Archive for the ‘Pickles’ Category

Pickles (4/24/11)

April 24, 2011

I didn’t grow up in a particularly religious family, so Easter was always something of a non-event for me. Sure, I got an Easter basket and attended church (every few years), but that was about it. I was also put off by the fact that Easter fell on a different day each year. All of the other holidays stood still, so why did this one have to move around? But I suspect the biggest factor playing into my antipathy toward Easter had to do with the time of year. March and April happen to be my least favorite months; they’re cold, rainy, muddy, and uninspiring. Sure, chocolate bunnies and being saved help sweeten the pot, but early spring in Chicago is still nothing to celebrate.


Pickles (1/30/11)

January 30, 2011

I can not think about waffles all I want…as long as I’m thinking about pancakes. When it comes to breakfast foods, pancakes are top of the short stack. Waffles are fine; they can even be light and fluffy and delicious. French Toast is okay; it can even be rich and buttery and scrumptious. But pancakes are in a category all their own. When I got a griddle for Christmas, I was genuinely excited. I saw a future for myself that included pancakes each and every weekend for years to come. Nothing could be finer.

Pickles (12/22/10)

December 22, 2010

I enjoy a good lawn ornament as much as the next guy, but I also think giant inflatable Santas are obnoxious. Unfortunately, my neighbors don’t agree with me. Two of them have seen fit to decorate their yards with plastic abominations. There’s an inflatable snowman, a trio of inflatable Christmas trees, and a tiny inflatable Santa. Thankfully, there’s no inflatable snow globe. That would be too much to take; I would probably be tempted to puncture it. Would I get sued? Maybe. Beaten up? Perhaps. But it would be worth it to see all that snowy confetti finally break free.

Pickles (12/9/10)

December 9, 2010

Okay, I admit it. At my wife’s urging, I bought our cat a Christmas present. (I even wrapped the thing.) On December 25, he’ll be the proud owner of a cloth-covered, pillow-adorned window perch. Never again will he need to sit on the armrest of our chair, his paw stretched out so that it barely touches the windowsill. No, sir. He’ll have a veritable kitty couch that hangs over the side of the sill and sits on brackets that screw into the wall, supporting up to 25 pounds of feline. This thing even matches the color scheme my wife and I chose for our living room. I’m sure our cat will like it, but I get the feeling he would have enjoyed a dead bird even more.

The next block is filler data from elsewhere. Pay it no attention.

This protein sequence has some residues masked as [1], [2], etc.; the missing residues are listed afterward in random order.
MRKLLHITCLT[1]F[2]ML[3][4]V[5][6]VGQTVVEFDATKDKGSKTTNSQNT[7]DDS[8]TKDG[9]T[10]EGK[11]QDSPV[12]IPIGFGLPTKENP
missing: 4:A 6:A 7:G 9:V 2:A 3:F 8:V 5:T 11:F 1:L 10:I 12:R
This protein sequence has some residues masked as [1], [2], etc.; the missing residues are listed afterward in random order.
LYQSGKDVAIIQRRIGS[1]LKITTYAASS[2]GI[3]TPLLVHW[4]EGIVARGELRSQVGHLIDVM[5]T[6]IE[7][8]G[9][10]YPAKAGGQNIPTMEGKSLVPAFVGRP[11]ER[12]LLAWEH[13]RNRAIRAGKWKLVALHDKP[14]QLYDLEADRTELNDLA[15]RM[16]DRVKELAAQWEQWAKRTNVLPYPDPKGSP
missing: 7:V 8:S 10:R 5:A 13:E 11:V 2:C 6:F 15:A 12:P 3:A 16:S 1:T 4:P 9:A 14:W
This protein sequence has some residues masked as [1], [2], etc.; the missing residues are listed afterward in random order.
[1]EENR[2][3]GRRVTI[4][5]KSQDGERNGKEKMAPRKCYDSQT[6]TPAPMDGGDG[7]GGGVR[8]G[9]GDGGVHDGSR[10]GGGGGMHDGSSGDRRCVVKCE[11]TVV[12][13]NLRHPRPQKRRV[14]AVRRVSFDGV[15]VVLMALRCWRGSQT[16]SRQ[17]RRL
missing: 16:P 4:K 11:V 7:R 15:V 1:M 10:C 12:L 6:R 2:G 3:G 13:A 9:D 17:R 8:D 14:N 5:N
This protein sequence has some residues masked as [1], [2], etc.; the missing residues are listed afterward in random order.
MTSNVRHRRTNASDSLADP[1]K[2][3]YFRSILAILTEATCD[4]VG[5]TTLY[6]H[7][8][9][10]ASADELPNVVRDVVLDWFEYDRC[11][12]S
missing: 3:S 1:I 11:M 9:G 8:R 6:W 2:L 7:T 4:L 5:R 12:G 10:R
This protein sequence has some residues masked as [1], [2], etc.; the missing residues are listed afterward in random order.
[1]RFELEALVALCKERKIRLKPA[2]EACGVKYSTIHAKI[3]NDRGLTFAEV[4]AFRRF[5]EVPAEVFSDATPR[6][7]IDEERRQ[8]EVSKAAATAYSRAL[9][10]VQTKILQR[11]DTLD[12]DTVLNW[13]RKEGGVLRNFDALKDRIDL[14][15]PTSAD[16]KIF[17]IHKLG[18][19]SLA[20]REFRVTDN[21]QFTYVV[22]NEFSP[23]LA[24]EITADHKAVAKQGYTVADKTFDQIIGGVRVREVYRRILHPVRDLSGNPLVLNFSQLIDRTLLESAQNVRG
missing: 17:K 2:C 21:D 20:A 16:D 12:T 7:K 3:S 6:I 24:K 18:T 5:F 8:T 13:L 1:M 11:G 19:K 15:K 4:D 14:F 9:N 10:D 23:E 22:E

Pickles (9/12/10)

September 12, 2010

Everyone has their pet peeves. For me, it’s containers of honey shaped like bears (don’t ask). For my wife, it’s anything even remotely associated with the Chicago Cubs. Wrigley Field? She thinks it a decrepit old building with lots of expensive seats located directly behind posts. The surrounding neighborhood? She sees it as nothing more than a loutish, overcrowded frat house. But she reserves the bulk of her disgust for the team itself. “They’re losers,” she says. “They haven’t won a World Series in 102 years. They’re never going to win.” How would she react if she were saddled with a Chicago Cubs bank card? I’m not sure, but I suspect our cupboards would be perpetually bare and our car’s gas tank perennially empty.

Pickles (9/3/10)

September 3, 2010

What will happen when a contractor finally seals the cracks in my foundation? Will my basement remain dry for decades, or will other cracks appear in other places? If groundwater can’t seep through the plugged-up holes in the concrete, will it create new holes through which to seep? Waterproofing a basement is tricky but not impossible, and I’m hoping the people I hire are up to the task. Otherwise, putting up new insulation and drywall will be a fool’s errand; a soggy, frustrating fool’s errand.

Pickles (8/19/10)

August 19, 2010

It’s nice to have someone to talk to but, unfortunately, not everyone does. I sat near a man on the train this evening who spent the entire ride mumbling to himself. At first I thought he was talking to the woman next to him, but I quickly realized that his slurred speech was directed at an imaginary audience. This man did not reek of alcohol, nor was he dressed in battered clothes. As a matter of fact, he looked like a normal commuter decked out in shorts and clean gym shoes. But beneath that clean-cut exterior lied troubles. Here was a man who, in all likelihood, had no one to talk to. It made me appreciate the time I spend with my friends, my wife, and my family…even if all we do is talk about the rain.